Sept. 26 is the feast day of Canada’s martyrs — St. Jean de Brebeuf, St. Noel Chabanel, St. Antoine Daniel, St. Isaac Jogues, St. Jean de Lalande, St. Charles Garnier and St. Gabriel Lalemant — who worked among the Huron-Wendat people in the 1600s. They were canonized in Rome by Pope Pius XI on June 29, 1930, but the occasion also drew large crowds to Martyrs’ Shrine in Midland, Ont. The Register recounted the scene of that special day in this excerpt from the July 3, 1930 issue:

Published in Features

Mystics, missionaries and martyrs helped found the Church in Canada. Their lives of faith, their dreams, their failures and successes set the template for who we are meant to be. Which is why a summer pilgrimage to the Martyrs’ Shrine in Midland, Ont., can be more than a pleasant Sunday outing.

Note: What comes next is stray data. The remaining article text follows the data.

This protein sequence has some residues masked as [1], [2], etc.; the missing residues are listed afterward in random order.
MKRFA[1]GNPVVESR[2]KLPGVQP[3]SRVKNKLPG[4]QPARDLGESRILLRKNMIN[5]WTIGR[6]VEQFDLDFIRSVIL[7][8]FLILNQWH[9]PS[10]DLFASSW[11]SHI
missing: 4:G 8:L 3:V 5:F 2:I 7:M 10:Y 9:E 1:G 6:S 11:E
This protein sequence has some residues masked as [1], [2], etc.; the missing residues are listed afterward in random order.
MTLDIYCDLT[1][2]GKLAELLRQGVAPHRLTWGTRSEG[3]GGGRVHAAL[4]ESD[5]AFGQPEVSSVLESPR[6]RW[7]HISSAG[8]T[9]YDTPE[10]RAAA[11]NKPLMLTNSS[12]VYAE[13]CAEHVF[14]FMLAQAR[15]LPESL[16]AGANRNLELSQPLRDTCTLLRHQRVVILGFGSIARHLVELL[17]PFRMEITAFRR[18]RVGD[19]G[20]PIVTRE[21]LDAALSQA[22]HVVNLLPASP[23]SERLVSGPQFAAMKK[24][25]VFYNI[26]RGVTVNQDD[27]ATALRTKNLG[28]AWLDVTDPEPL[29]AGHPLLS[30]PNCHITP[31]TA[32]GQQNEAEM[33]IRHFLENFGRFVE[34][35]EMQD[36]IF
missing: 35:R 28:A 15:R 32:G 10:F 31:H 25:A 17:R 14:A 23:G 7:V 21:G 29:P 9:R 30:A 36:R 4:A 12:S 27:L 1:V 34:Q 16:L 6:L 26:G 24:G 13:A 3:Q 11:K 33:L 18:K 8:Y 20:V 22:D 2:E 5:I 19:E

Published in Arts News

While official, political debate over plans to put an outdoor recycling yard across from Canada’s national shrine has been delayed until Feb. 1, ongoing discussions among lawyers may lead to a new home for the industrial facility before the end of this month.

Midland, Ont., Mayor Gord McKay told The Catholic Register he believed lawyers for the Jesuits, Recycling Specialties Inc. and the Town of Midland may be able to find an agreement on how to get out of plans to recycle metal, wood, cardboard, plastics and other materials on the banks of the Wye River within sight and earshot of pilgrims to Martyrs’ Shrine.

“All three parties are talking to one another through their lawyers. There’s something happening there,” said McKay. “It’s one of those things where if we’re not coming to meetings I think good things are happening.”

Published in Canada